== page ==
I agree with all of what you said PWD. I am also really glad to see that they law is not going to pursue the Lomax case. That is a mistake I can live with and I would much rather have a player be honest with the police about his mistakes rather than hide it and make it worse. The other players will get what they deserve.

Ally said...

I completely agree. The Lomax case was ridiculous from the beginning and I'm glad for him that its resolved in his favor. I have a lot of respect for the way he hadndled himself & took responsibility as well.

The situation with Sturdivant & Anderson seems like a joke gone bad. However, as a woman I can say that I absolutely would've been just a tad freaked out & scared if three big men I didn't know started touching my pregnant belly in a sexual manner and didn't stop when I asked them to do so. I don't blame her for feeling the need to press charges.

Anonymous said...

Internet rumor is that there may be security video of Anderson/Sturdivant. If so, that would be interesting to see. My hunch is that Anderson/Surdivant is even more nothing than Lomax. Otherwise, i think you are exactly right in all your other analysis, including your advice to the 'universe'.

Anonymous said...

I agree. Plus, what no one brings up any more is that we had 24 players go on a mission trip to Honduras with Coach. I'll take those numbers. They also build Habitat Houses each summer. Just sayin'...

Unknown said...

Regardless, Lemon should control himself; it's cool to stand-up for your girl, and on campus, sure, nothing's going to happen but you dishing out a beat-down. That's the sort of thing though that'll get you shot or killed anywhere else, and he knows that (big man on campus, not anymore). Just sayin' as well. . .

JasonC said...

I don't think you can do it in this day-and-age of the NCAA, but I would really like to see an installment of the "Junction Dawgs" and see CMR take the team out into the middle of nowhere South Georgia for the summer and keep them secluded from at these temptations and trials. Let 'em run and gasp down sand gnats instead of getting pinched by the law for trivial and legit causes.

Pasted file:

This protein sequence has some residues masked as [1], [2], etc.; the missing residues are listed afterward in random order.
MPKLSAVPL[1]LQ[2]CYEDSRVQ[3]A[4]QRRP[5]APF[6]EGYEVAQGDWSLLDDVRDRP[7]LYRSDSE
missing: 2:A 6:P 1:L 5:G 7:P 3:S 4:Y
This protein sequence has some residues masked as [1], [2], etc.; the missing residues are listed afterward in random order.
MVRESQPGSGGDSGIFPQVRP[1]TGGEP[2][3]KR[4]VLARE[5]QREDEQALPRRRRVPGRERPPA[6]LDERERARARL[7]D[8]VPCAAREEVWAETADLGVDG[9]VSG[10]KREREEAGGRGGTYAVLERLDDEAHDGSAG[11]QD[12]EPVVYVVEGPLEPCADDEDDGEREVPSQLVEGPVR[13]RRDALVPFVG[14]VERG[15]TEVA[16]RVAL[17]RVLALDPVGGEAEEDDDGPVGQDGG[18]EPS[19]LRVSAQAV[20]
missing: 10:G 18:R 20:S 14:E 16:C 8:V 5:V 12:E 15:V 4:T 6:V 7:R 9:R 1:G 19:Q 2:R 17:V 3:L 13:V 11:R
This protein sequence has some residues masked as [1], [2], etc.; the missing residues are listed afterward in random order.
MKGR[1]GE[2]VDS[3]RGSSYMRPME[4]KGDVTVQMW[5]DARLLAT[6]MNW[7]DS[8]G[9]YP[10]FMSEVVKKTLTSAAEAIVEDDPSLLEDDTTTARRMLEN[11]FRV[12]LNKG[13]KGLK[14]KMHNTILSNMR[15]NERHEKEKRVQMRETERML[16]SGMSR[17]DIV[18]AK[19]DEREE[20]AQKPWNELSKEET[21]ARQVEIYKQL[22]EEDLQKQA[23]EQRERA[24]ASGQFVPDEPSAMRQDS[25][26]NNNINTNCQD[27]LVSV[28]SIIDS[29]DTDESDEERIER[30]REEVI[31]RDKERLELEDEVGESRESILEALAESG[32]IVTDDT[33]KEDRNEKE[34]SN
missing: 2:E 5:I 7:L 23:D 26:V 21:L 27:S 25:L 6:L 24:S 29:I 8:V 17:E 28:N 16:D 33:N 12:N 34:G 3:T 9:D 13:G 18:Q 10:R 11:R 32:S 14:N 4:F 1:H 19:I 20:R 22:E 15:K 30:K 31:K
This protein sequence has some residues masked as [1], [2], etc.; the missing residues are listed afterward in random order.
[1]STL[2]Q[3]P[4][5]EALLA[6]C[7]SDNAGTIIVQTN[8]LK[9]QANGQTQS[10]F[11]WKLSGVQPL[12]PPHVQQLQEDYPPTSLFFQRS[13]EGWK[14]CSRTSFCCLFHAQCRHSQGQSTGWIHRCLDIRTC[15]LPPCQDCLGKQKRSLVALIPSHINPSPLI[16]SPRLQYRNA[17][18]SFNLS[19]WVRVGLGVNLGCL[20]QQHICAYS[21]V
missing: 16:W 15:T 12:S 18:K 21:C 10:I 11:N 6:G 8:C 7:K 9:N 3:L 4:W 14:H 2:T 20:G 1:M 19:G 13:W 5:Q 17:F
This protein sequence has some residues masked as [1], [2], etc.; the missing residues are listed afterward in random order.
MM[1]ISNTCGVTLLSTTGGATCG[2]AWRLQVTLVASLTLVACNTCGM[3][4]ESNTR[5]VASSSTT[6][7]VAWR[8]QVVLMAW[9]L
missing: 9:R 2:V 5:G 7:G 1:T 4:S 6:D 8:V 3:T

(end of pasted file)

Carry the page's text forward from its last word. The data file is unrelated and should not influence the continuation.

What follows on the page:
Astronaut Mike Dexter said...

As far as the Lemon thing goes, if you're a football player, it seems like you should be able to induce pants-peeing fear in your opponent with a simple glare and a "You got somethin' to say to my girlfriend?" -- you really shouldn't need to bring actual fists into it. That won't result in anything positive for anyone involved.

Anonymous said...

Does the recent trouble stem from getting better atheletes with less than desirable characters to get georgia back on top or is last years success going to some players heads making them feel untouchable or could it just be more notiriaty making mountains out of mole hills? Will georgia accept 10-15 arrests for 1 national championship? Is georgia the next Miami? Ok, so the last one went too far. Lets just hope these become unfortunate incidents and not staples of the program just to win some football games.

Quinton McDawg said...

If touching a woman's pregnant belly is cause for legal action, my wife could have kept local prosecutors very busy during her pregnancy. Something else is going on there. Maybe the girl wants some publicity or maybe it goes beyond a mere bellyrubbing.

As for Lemon, I think his days as a Dawg may be over. If he gets convicted of a felony, it'll be difficult to reinstate him under any circumstances.

Ally said...

Quinton, if you read "her account" from the ajc, she makes it clear that it was beyond just touching her belly. She says it was sexual in nature and when she asked them to stop, they refused. 3 big men wouldn't stop touching her body when she asked. That's enough to frighten any woman. Would your wife feel threatened in that scenario? I know I would.

I don't know whether she's telling the truth and none of us have heard Bean & Trinton's side or seen the video footage. All I do know is when I read her account, I was bothered and could understand (if true) why she would feel compelled to report the incident.

Anonymous said...

As far as I'm concerned a first-time DUI should be cause for dismissal - but certainly a second DUI should be an automatic out! Dr. Thomas Johnson Class of '74

Anonymous said...

Ally, I think you need to reread the article. Never said they did not refuse. Now it did say that they were saying stuff to her as she turned and walked away. Also she said uncomfortable a kind of sexual manner. Well what did she expect them to do rub her belly as if they were patting a dog.

Anonymous said...

you should try drugzzzz...they are fun as hell!

Ally said...

Anon 12:04 - Maybe you should reread the article as well. Here is what she said, according to the ajc: